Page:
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Suitability of a liquid TEM cell to study calcium phosphate nucleation

Here, we use and assess an in-situ liquid TEM cell to study solution-phase self-assembly of calcium phosphate nanoaggregates where nucleation is driven by dissolution of a bioactive glass. We aim to increase understanding of solution-phase nucleation mechanisms of biomaterials. And how this can be applied to the mineralisation of organic self-assembly macromolecules, the design and construction of smart materials for dental, orthopaedic, sensing and drug delivery applications, etc.

Student

Elkin Lopez-Fontal

Supervisor

Dr Richard Langford

Sponsor

Glaxo Smith Kline (GSK)


The in-situ imaging system is formed by a liquid cell which consists of a top chip and spacer bottom chip that stack together forming an environmental cell (Figure 1). The chips have a small window made of silicon nitrate that allows for the electron beam to go through and image what’s happening in the environmental cell.

 

TEM liquid cell

Figure 1: Assembled in-situ TEM Liquid Cell.

 

Significance

Living organisms remarkably integrate organic macromolecules and inorganic minerals to form well sound structures like shells, bones, teeth, etc.1, 2 Inorganic materials are hard and stiff but brittle. In contrast, organic ones are relatively soft and pliable but tough.1, 2 So, Nature, by combining inorganic and organic materials has designed sophisticated biocomposites with particular and well defined mechanical properties.3

An increase in the understanding of biomineralisation processes is of large interest to the scientific community. Particularly, the study of bioglasses and their role in calcium phosphate nucleation and crystallization pathway of hydroxyapatite are still under debate and intensive research.

Introduction

Electron microscopy is a widespread technique to image nanoparticles of all types. However, since soft matter is usually constituted by low atomic number elements (Z < 16) the contrast expected is very low and depending on materials it can be no discernible at all. To solve this problem, usually, soft-matter samples are stained with heavier elements (metals or halides) which in general allow better imaging but sometimes can induce charging causing damage to the soft material. Cryo-transmission electron microscopy can be a better answer as the sample is rapidly frozen in time and imaged which by and large is considered a good approximation to the material’s native solution-phase state. However, it would not be applicable, for instance, for real-time observations of particles dynamics.4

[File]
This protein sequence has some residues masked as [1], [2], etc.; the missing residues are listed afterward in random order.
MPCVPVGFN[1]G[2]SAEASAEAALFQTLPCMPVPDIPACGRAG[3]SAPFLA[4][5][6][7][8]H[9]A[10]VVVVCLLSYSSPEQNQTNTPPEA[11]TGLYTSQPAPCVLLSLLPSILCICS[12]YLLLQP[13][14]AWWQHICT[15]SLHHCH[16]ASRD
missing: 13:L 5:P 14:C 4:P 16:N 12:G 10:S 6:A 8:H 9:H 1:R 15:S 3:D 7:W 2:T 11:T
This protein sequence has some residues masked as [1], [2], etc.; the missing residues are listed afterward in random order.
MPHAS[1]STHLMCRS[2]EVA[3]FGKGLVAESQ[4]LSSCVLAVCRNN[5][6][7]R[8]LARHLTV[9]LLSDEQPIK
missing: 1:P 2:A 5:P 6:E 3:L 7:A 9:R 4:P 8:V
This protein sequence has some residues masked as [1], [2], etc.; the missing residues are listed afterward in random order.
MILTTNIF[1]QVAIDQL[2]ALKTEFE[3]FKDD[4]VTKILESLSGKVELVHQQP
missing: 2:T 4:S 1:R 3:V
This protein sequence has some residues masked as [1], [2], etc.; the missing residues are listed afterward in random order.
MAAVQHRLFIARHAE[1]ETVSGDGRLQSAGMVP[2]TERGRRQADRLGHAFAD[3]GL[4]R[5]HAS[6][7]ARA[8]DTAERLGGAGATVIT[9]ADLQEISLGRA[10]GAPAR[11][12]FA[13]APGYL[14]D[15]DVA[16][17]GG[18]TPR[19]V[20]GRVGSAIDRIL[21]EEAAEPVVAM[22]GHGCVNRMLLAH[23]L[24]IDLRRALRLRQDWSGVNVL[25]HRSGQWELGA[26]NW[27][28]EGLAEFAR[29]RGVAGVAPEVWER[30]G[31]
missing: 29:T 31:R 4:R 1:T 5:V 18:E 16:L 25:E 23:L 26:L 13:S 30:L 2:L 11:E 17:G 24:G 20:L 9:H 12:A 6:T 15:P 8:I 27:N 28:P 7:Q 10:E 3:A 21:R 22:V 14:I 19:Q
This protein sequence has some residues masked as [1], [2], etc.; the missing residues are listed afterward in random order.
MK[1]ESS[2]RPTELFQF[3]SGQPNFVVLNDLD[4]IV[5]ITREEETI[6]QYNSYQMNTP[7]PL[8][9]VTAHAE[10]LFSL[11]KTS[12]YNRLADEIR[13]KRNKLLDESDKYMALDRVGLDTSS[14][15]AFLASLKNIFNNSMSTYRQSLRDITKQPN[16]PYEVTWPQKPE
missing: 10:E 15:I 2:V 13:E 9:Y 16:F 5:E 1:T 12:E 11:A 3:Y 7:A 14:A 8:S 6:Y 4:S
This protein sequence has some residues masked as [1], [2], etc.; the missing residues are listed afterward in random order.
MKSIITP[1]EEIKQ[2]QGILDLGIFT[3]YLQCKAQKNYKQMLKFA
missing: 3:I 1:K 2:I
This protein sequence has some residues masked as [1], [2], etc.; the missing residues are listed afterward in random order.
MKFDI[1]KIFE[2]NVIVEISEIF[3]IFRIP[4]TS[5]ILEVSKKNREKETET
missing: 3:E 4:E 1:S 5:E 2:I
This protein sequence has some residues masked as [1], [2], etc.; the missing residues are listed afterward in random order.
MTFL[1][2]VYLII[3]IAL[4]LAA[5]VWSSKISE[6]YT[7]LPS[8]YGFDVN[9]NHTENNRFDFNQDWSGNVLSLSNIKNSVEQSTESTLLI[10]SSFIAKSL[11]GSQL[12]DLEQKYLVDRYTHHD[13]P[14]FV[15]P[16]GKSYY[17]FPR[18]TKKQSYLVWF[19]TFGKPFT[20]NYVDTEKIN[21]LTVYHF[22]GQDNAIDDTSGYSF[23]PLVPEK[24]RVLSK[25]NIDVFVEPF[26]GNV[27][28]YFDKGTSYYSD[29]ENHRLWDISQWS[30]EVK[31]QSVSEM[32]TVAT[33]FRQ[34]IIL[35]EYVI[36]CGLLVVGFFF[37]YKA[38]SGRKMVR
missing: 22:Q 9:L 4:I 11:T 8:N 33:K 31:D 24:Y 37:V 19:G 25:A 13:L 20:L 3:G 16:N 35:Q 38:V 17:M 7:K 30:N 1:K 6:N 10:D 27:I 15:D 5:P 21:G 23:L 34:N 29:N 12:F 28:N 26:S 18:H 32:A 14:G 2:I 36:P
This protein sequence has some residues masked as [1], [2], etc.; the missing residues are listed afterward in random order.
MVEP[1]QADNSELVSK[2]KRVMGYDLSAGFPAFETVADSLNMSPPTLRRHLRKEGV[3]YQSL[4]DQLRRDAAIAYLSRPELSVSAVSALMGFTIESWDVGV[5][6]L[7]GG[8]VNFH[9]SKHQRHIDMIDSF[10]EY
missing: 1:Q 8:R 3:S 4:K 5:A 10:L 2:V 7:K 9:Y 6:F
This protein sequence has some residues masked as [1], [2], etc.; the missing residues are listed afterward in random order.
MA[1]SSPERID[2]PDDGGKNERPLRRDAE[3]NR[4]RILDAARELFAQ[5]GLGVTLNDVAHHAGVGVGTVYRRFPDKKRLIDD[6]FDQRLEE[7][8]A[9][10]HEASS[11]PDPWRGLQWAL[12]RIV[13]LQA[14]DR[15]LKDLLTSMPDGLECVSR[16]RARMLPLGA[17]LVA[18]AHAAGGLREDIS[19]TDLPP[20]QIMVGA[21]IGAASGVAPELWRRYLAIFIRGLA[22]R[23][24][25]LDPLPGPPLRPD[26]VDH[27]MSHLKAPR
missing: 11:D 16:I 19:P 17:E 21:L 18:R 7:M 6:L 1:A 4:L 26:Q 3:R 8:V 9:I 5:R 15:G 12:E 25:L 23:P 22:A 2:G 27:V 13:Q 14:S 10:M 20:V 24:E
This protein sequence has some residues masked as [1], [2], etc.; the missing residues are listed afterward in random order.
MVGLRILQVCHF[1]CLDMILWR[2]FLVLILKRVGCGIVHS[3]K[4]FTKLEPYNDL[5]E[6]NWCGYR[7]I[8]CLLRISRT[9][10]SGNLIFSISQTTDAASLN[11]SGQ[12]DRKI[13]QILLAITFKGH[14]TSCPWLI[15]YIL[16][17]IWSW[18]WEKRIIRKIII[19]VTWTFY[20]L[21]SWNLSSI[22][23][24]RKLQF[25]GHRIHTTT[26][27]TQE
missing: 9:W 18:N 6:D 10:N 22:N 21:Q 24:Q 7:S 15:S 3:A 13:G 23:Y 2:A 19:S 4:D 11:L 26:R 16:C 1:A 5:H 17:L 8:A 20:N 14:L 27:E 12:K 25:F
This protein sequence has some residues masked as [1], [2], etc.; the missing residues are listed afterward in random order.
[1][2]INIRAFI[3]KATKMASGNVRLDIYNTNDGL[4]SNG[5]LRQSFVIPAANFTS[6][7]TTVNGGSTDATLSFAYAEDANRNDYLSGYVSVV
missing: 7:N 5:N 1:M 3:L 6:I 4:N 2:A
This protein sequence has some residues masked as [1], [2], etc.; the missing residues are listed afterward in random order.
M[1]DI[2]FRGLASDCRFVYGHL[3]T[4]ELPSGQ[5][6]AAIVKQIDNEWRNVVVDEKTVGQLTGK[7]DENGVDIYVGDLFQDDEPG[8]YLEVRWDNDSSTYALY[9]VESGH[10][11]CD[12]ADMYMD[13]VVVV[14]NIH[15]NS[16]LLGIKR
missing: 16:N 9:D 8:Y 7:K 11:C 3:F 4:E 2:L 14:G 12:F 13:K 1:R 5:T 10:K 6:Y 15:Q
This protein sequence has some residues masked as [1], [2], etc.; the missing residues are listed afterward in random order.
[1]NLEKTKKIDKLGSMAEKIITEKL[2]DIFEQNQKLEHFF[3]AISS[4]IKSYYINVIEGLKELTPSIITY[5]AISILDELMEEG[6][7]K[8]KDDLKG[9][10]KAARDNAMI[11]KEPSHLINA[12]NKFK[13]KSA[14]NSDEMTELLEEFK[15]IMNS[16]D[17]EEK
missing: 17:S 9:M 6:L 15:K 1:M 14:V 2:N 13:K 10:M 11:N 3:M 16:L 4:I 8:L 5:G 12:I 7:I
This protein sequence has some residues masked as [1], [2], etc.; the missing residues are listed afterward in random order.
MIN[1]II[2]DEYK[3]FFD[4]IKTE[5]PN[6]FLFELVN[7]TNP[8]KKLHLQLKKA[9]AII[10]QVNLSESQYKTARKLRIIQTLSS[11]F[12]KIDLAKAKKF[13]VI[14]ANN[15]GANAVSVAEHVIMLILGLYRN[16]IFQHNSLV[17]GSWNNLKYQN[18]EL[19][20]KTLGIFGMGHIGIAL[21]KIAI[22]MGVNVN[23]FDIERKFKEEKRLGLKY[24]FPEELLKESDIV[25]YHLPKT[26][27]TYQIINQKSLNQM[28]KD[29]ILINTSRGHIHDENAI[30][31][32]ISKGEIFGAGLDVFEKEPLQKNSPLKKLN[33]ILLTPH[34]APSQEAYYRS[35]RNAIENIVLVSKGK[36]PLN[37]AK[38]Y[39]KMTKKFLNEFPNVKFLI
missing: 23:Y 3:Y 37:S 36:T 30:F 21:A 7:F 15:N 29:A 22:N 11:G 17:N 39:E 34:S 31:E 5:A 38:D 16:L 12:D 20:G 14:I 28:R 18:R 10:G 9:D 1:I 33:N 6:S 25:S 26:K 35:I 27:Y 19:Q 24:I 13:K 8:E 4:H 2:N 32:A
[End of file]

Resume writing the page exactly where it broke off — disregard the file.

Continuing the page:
In-situ electron microscopy is a technique used for liquid-phase systems in which liquid-phase and liquid-solid interfacial processes are an intrinsic part.5 And where the motion of nanomaterials in their native environment can be observed: calcium carbonate nucleation,5 self-assembly of octopod shaped nanocrystals,6 motion of micellar nanoparticles,7 nanoparticle diffusion and self-Assembly.8, 9

In collaboration with GSK, the Cavendish laboratory has taken delivery of an in-situ TEM liquid cell holder aiming to assess its suitability to study biomineralisation processes.

Some preliminary results

Figure 2 shows stills of an in-situ calcium phosphate nucleation. Round amorphous calcium phosphate particles formed onto which nucleated a network of branches. Extensive nucleation and dissolution around the branches were visible as a function of time which lead to the formation of larger aggregates. 

BF TEM images

Figure 2: time series in-situ BF TEM images showing in-situ calcium phosphate nucleation. Red circles show nuclei arriving or sometimes leaving the big aggregate.

 

References

  1. Olszta, M. J., et al., Bone structure and formation: A new perspective. Materials Science and Engineering: R: Reports 2007, 58 (3-5), 77-116.
  2. Mann, S., Biomineralization: the form(id)able part of bioinorganic chemistry! Journal of the Chemical Society-Dalton Transactions 1997, (21), 3953-3961.
  3. Mann, S., Biomineralization: principles and concepts in bioinorganic materials chemistry. Oxford University Press on Demand: 2001; Vol. 5.
  4. de Jonge, N.; Ross, F. M., Electron microscopy of specimens in liquid. Nature nanotechnology 2011, 6 (11), 695-704.
  5. Nielsen, M. H., et al., Liquid Cell TEM for Studying Environmental and Biological Mineral Systems. 2017, 316-333.
  6. Sutter, E., et al., In situ microscopy of the self-assembly of branched nanocrystals in solution. Nature communications 2016, 7, 11213.
  7. Proetto, M. T., et al., Dynamics of soft nanomaterials captured by transmission electron microscopy in liquid water. J Am Chem Soc 2014, 136 (4), 1162-5.
  8. Demmert, A. C., et al., Visualizing Macromolecules in Liquid at the Nanoscale. 2017, 356-370.
  9. Woehl, T. J.; Prozorov, T., The Mechanisms for Nanoparticle Surface Diffusion and Chain Self-Assembly Determined from Real-Time Nanoscale Kinetics in Liquid. The Journal of Physical Chemistry C 2015, 119 (36), 21261-21269.
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